The Heart is an important organ that pumps blood throughout your body. Blood carries oxygen and very important nutrients to the whole body.
Therefore it is very important to have a healthy heart that runs smoothly. Having a healthy heart is the best way to live healthy and live happy.
How to keep a Healthy Heart:
Heart Healthy Diet
- Limit Saturated Fats and Bad Cholesterol: These cause buildup of plaque in your arteries which increase your risk of heart attack.
- Reduce Sodium: A diet high in sodium increases blood pressure and can lead to high blood pressure which increases your risk of heart attack.
- Eat More Fruits and Vegetables: These are low in calories and high in dietary fiber. This means feed your hunger without all the calories. Fruits and Veggies also contain many heart healthy nutrients only found in plants that may reduce the risk of heart disease.
- Eat More Whole Grains: These are high in dietary fiber and contain nutrients that regulate blood pressure and reduce risk of heart disease.
- Eat Low-Fat Protein: Lean meats, poultry and fish contain protein without all the fat and bad cholestorol. Fish such as salmon and tuna contain high levels of Omega-3 that may reduce the risk of heart disease.
Heart Healthy Lifestyle
- Do Not Smoke: The most important thing you can do for your overall health is to not smoke. Smoking increases blood pressure and blood clot formation, while decreasing oxygen intake and good cholesterol. Not Smoking or Quitting are will greatly reduce your risk for heart disease.
- Do More Physical Activity: Having an active lifestyle has many benefits, especially for your heart. Physical activity helps control weight, increase flexibilty, decrease cholesterol, increase heart output, build muscle, burn fat, and much more. Just 30 minutes a day decreases risk of heart disease.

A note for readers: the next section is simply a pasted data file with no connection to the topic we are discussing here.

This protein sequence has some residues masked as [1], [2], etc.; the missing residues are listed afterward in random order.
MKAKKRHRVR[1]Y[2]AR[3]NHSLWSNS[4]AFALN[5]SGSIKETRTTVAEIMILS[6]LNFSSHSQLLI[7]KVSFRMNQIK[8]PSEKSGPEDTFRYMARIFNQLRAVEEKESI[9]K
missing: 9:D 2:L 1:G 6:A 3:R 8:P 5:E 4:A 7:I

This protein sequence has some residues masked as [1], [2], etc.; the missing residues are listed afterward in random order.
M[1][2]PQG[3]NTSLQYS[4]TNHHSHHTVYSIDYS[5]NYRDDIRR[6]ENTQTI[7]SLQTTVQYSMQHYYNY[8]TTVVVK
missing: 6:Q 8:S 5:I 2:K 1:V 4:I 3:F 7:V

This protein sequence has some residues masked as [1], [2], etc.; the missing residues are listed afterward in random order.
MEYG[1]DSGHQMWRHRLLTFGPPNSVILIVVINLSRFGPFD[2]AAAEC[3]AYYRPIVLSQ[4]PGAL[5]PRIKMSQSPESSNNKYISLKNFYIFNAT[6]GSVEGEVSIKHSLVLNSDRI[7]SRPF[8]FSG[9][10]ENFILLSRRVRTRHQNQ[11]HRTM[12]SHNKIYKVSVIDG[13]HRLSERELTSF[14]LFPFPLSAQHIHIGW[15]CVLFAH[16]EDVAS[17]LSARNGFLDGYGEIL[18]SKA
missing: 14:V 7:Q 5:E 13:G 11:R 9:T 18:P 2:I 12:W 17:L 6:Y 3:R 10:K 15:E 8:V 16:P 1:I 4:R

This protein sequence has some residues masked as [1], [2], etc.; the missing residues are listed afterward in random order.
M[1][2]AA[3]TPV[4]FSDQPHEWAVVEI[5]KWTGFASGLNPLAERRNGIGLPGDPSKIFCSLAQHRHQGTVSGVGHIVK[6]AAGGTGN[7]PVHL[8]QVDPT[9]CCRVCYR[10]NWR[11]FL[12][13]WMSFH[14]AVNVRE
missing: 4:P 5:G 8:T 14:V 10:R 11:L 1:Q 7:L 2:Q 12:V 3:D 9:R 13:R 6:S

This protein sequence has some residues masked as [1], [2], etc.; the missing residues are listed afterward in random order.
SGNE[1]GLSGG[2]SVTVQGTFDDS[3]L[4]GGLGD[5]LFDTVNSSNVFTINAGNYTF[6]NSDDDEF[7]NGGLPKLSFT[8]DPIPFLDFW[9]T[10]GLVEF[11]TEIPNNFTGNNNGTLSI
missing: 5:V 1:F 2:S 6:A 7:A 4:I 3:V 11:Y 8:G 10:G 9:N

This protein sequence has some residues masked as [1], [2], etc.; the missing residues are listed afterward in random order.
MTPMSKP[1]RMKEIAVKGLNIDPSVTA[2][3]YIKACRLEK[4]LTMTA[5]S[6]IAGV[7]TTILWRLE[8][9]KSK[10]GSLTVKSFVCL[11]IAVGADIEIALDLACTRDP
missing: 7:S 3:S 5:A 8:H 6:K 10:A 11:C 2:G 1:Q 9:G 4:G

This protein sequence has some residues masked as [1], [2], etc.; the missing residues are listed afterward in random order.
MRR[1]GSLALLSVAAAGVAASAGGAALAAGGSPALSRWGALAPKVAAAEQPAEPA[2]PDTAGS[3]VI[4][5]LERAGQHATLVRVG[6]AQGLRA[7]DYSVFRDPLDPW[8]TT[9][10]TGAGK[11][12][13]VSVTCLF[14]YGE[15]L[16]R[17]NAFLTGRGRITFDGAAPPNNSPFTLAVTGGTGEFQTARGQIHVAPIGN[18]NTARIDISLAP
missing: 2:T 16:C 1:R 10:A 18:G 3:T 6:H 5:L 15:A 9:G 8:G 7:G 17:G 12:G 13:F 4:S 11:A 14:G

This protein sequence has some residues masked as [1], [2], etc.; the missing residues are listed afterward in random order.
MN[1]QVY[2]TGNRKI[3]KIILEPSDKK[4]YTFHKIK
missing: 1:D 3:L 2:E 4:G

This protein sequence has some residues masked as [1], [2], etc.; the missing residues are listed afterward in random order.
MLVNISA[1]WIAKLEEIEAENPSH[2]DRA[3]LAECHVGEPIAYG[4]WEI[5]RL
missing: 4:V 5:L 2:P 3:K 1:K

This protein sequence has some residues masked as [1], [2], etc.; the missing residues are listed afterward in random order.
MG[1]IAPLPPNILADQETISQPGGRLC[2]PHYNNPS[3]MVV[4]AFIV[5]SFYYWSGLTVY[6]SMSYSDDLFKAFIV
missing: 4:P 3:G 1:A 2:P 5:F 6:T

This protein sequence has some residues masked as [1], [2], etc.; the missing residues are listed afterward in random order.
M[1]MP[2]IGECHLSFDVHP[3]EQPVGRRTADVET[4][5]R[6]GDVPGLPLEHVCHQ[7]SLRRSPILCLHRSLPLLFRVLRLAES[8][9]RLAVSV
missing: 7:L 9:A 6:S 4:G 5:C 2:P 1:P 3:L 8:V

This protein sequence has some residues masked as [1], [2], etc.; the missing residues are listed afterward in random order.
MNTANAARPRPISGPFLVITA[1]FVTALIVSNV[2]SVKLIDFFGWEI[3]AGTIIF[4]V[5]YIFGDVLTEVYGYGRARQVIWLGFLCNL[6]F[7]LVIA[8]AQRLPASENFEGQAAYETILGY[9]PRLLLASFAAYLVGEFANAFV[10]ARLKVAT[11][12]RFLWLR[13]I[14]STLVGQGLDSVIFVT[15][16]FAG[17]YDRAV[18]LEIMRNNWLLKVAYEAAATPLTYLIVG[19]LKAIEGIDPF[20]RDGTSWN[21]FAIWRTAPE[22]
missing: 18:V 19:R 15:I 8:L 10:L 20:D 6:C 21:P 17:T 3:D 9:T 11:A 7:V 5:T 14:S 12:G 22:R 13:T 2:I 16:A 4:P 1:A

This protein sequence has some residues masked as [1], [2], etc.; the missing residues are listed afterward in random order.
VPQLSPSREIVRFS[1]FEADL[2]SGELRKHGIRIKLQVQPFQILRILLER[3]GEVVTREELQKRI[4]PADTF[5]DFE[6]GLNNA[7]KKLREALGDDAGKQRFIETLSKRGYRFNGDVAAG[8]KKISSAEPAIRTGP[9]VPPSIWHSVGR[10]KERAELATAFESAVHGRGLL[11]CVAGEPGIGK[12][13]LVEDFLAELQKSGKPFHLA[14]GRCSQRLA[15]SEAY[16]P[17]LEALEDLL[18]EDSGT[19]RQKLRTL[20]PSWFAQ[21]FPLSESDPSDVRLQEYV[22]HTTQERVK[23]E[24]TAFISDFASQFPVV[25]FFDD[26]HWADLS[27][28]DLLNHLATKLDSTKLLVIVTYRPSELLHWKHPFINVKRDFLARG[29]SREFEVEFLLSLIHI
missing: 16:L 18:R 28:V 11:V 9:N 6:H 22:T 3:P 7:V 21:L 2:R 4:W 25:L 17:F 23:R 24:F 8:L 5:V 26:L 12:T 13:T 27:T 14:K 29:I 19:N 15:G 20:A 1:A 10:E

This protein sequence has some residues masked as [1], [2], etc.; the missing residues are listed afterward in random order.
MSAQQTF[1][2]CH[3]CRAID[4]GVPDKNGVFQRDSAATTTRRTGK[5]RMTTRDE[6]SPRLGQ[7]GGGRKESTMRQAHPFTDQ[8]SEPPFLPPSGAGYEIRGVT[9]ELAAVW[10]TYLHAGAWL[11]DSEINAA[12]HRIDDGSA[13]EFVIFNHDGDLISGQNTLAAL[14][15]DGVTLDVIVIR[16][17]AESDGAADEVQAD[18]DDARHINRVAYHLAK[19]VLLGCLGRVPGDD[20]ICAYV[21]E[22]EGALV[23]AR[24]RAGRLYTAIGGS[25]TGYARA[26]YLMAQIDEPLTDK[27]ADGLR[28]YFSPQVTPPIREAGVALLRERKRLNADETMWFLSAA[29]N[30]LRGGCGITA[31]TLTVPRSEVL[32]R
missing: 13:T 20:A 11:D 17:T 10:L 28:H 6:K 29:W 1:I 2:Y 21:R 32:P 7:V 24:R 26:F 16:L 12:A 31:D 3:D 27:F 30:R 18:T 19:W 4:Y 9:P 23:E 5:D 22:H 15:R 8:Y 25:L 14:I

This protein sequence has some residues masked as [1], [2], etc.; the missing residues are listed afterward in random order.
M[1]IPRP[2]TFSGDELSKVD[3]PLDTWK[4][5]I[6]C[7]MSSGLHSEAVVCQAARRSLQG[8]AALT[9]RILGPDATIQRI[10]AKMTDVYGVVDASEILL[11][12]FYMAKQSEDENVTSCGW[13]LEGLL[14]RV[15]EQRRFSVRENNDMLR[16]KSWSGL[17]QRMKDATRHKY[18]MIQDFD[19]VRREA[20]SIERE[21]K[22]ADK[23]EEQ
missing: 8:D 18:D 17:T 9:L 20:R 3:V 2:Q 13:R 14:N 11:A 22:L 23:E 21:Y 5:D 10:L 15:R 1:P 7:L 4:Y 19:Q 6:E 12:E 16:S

- Manage Stress: The demands that we put on ourselves also affect our heart. Stress can raise blood pressure and our resting heart rate, which put can wear down the heart over time. Using effective stress relieving techniques can reduce your risk of heart attack and high blood pressure.
- Be Positive: Having a positive outlook on life is important to your overall wellness and has an impact on heart health. A positive, calm and collected attitude decreases blood pressure, decreases resting heart rate, and decreases stress on the heart in stressful situations. Being positive is a great way to insure a healthy heart.
Although these risk factors can be addressed it is important to talk to your doctor. Some heart problems cannot be controlled because of age and famliy history, but early detection can give you a wide range effective of treatment options. It is important to realize that when it comes to your heart health it is never too early or too late to start decreasing your risk.
“Smoking cigarettes tops the list as the most important preventable major risk factor of our #1 killer - heart and blood vessel disease.” -American Heart Association
Use this wonderful resource that is FREE to you and your loved ones in Texas.
Effects of Quitting After…
20 minutes - Your heart rate and blood pressure drop.
12 hours - The carbon monoxide level in your blood drops to normal.
2 weeks to 3 months - Your circulation and lung function improves.
1 year - Your risk of coronary heart disease is half that of a smoker’s.
5 years - Your stroke risk is reduced to that of a non-smoker.
10 years - Your risk of dying from lung cancer is about half that of a continuing smoker; risks of cancer of the mouth, throat, esophagus, bladder, cervix, and pancreas decrease.
Tips to Quit
Prepare - Pick a date to quit and stick to it. Make your words mean something when you say, “I quit.”
Build a Support System - Notify all your friends, family and co-workers about your quit attempt and ask them not to smoke around you.
Learn New Skills and Habits - Distract yourself from tobacco cravings by staying busy.
Take Advantage of Available Medications and Use Them Correctly - Try an over-the-counter quitting aid approved by the Federal Drug Administration. These include nicotine gum, patches, and lozenges.
Prepare for Relapse or Challenging Times - Like anything in life, quitting smoking takes practice. You can do it! Stay positive. If you fall off, get back on!